When we were kids, SPAM wasn’t a big meal item for us – but we did have it once in a while and I always loved a good SPAM sandwich. How taste buds change. I can’t handle the stuff anymore.
I also am getting fed up with the spam that supposed animal rights activists are feeding people through social media.
Since starting #farm365 on January 1st, the activists haven’t been happy. They weren’t happy with the positive media coverage of a farmer opening up the barn doors for people to see in. After all, they likely knew that when people saw what was actually happening on a farm – the propaganda would start to look a lot like, well propaganda.
In true activist fashion, one of the goals is to make their cause look bigger than it actually is. Scream the loudest, go to a lot of protests (even if there are only two or three of you there) and now thanks to social media, clearly create as many profiles as possible and post the same thing over and over again to try to build an audience.
After receiving many interactions with activists very concerned with some of the pictures I was posting (feel free to take a look at any of them here…nothing to hide), I started to notice a trend in language and hashtags. The messages seemed so similar from one week to the next that it was hard to tell the difference, even if there was a different username and profile picture at the other end.
I started to follow it closely and found ten accounts with different usernames that really liked tweeting the same thing.
For instance, one saying: “How disgustingly desperate are farmers to glorify exploiting animals with sexism?! #GoVegan #farm365 #AgMoreThanEver” was tweeted nearly 400 times by these ten accounts in six weeks. They stole pictures from a very revealing German calendar and posted over and over and over again. And to top it off, those ten accounts would retweet and like each other’s messages, trying to boost each others rankings — a clear violation of Twitter’s own rules that define spam as:
- ”If you post duplicate content over multiple accounts or multiple duplicate updates on one account;”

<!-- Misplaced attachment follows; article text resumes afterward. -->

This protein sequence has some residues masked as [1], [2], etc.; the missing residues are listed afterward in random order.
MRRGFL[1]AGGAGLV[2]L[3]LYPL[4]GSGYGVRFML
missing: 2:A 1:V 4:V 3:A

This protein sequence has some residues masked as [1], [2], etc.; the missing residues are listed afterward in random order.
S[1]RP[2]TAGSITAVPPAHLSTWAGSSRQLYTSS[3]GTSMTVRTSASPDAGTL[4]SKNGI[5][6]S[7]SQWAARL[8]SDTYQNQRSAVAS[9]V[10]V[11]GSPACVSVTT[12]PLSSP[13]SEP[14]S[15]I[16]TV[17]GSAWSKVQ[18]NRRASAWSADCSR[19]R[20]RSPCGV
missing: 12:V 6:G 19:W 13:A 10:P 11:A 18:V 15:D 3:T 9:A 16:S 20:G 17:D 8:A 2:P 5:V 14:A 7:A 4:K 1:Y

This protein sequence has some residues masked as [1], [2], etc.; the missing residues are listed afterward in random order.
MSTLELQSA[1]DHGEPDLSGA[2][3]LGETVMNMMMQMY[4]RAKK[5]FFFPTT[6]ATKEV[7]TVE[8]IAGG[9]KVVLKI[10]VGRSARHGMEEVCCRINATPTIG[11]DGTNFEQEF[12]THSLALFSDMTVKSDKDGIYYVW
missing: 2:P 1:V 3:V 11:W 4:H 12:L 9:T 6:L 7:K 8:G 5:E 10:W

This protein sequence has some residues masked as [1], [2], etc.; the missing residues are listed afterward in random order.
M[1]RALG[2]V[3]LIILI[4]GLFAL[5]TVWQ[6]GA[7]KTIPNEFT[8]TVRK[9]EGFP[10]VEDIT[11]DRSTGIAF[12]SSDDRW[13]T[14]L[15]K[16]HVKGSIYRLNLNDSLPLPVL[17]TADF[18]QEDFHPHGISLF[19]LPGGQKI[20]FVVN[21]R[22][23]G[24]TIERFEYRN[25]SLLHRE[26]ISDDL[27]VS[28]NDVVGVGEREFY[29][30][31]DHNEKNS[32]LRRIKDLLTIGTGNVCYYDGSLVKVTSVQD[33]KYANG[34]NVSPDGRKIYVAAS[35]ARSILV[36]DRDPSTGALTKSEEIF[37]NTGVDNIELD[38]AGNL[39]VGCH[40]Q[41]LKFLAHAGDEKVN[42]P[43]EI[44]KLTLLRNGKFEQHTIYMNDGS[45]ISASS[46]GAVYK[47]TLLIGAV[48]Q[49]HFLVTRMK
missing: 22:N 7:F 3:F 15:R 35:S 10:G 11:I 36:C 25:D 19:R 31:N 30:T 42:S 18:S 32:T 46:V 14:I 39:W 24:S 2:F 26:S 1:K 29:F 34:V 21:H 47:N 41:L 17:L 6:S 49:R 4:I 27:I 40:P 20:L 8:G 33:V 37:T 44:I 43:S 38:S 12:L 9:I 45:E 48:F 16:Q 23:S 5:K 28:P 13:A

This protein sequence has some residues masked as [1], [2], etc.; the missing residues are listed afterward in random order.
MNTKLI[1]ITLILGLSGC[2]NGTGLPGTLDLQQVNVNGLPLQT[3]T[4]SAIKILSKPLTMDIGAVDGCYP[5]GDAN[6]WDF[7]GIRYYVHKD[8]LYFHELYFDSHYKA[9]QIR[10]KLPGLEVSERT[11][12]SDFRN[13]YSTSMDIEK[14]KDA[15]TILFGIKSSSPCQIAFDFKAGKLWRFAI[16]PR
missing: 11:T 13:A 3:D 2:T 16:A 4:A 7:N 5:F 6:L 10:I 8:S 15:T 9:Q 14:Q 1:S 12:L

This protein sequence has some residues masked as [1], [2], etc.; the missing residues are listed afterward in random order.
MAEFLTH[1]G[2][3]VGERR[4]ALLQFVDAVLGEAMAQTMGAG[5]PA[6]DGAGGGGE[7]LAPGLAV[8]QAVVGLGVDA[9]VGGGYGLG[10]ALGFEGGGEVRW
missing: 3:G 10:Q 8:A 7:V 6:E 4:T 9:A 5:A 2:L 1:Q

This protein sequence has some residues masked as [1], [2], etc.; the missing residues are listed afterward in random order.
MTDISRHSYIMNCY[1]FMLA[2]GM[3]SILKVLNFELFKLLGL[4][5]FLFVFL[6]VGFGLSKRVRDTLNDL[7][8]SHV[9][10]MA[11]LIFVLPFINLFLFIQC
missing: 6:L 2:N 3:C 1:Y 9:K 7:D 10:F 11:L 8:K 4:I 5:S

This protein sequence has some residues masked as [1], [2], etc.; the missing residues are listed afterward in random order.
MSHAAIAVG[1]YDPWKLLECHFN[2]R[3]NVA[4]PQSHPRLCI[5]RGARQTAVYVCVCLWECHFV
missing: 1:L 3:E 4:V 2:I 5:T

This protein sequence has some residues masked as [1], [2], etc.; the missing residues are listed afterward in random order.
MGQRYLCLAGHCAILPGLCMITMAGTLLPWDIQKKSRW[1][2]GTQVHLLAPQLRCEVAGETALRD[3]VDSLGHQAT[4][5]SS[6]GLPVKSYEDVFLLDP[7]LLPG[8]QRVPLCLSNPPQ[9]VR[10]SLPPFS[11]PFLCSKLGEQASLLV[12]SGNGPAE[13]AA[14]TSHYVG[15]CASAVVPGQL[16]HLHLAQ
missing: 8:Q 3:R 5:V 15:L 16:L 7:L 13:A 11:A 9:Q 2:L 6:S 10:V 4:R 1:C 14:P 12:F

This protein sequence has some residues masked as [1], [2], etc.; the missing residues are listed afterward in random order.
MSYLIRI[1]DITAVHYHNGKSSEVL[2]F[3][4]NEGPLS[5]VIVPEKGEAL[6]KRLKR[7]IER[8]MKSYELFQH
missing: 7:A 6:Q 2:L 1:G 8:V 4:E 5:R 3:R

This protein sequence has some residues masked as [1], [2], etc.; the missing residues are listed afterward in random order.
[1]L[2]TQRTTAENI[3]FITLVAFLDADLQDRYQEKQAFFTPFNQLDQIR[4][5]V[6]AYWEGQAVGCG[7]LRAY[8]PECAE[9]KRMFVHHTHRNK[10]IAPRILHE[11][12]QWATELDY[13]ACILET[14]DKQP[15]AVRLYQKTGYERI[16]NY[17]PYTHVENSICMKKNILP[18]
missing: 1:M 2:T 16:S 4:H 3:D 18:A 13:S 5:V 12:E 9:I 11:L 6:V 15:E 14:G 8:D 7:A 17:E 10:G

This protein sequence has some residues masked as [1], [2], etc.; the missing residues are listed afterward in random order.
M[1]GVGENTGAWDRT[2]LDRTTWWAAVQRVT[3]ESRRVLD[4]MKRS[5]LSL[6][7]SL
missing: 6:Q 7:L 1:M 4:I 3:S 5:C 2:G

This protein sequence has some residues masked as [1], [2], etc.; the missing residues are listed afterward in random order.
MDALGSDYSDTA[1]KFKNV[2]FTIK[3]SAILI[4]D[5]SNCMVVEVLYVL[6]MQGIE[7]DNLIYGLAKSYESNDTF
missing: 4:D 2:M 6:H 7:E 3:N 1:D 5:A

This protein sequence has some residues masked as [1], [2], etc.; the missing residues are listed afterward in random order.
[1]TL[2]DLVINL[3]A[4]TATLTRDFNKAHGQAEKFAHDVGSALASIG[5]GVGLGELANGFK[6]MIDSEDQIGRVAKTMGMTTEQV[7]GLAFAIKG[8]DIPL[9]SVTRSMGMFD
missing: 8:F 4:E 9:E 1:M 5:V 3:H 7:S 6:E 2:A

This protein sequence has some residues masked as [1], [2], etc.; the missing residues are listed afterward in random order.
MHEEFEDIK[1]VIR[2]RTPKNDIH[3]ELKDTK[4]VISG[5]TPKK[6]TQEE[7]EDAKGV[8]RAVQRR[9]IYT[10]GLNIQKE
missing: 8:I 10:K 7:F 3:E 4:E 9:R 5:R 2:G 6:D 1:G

- “If you post multiple unrelated updates to a topic using #, trending or popular topic;”
- “If you relatedly create false or misleading content;”
- “Create misleading accounts or account interactions.”
(While I’ve reported to Twitter the issue of spam, it’s clear the company’s CEO is right – they suck at dealing with abuse. Too bad his comment in February about addressing the issue seemed more about show than action.)
The fact that all of these accounts post identical tweets like this one on a regular basis shows just how far activists are willing to go to make their cause look far bigger than it actually is. It also should give farmers a boost, realizing that what may look like quite a few bodies appears to only be a handful that are quite happy to preach their beliefs of compassion while attacking the very farmers that are willing to open up their farms to the online public.
I’d almost expect to see an activist post Mark Twain’s words on their wall at home: “Never let the truth get in the way of a good story.”
For farmers, we can do better. It’s a handful of activists on one end of the online world with thousands of farmers, veterinarians, bankers, truck drivers and more that can show what goes into food production – whether that be beef or milk, carrots or wheat. After all, our unique messages, about the collective good of agriculture, make a far better story than the same message 400 times.